Most people who hear the word “enterprise” think Star Trek. In business circles, the term has been over-used to the point where it’s lost meaning. But when it comes to fraud management, the enterprise approach is gaining importance, not losing it.
The reason is that fraudsters, recognizing that consumers will often use the same passwords and access protocols for all their banking relationships, have started to attack consumer victims in multiple channels at the same time. Why only attack the credit card if the debit card or internet banking account use the same, already compromised details? Especially since all those channels are typically protected in silos, with different levels of fraud detection.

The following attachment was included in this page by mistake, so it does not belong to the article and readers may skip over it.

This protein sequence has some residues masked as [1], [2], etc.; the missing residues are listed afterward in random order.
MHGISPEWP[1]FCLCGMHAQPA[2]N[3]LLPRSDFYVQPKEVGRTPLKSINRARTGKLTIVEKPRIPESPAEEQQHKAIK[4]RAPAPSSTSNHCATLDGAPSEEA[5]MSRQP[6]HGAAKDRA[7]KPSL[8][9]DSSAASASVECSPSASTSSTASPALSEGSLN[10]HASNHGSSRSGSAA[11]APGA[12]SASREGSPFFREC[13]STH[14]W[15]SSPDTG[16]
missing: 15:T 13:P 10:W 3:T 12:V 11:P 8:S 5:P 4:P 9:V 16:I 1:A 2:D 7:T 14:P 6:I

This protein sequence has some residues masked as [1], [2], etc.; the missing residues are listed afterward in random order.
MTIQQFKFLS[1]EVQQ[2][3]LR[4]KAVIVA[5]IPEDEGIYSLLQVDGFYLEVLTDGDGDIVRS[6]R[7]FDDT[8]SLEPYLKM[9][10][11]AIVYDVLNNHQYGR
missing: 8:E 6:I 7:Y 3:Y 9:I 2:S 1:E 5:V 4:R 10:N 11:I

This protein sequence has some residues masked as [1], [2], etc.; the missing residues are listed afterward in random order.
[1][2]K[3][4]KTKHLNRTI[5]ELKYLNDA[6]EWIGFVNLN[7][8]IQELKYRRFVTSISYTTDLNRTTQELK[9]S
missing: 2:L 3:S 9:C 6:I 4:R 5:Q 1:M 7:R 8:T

Today, if a customer were using their credit card in mainland Europe, but the same customer’s online banking account were being accessed from an IP address in Africa, most banks would be none the wiser. That’s why they are looking to make these connections.
Organizations need to view customers in the context of their entire relationship, as it is only then that they can truly hope to spot and stop the fraud early. And that kind of detection provides a “moment of truth” in a consumer relationship. A (potential or actual) fraud interaction managed poorly results in consumer disaffection and lost confidence — even if the consumer doesn’t close their accounts, they will often reduce their activity. A (potential or actual) fraud interaction managed well provides consumer reassurance and drives advocacy.
The message about enterprise fraud isn’t new, but for many banks today, the journey toward enterprise fraud is one they have to take. I’ll be blogging later about what that journey looks like today, and how lenders’ concept of enterprise fraud protection has changed.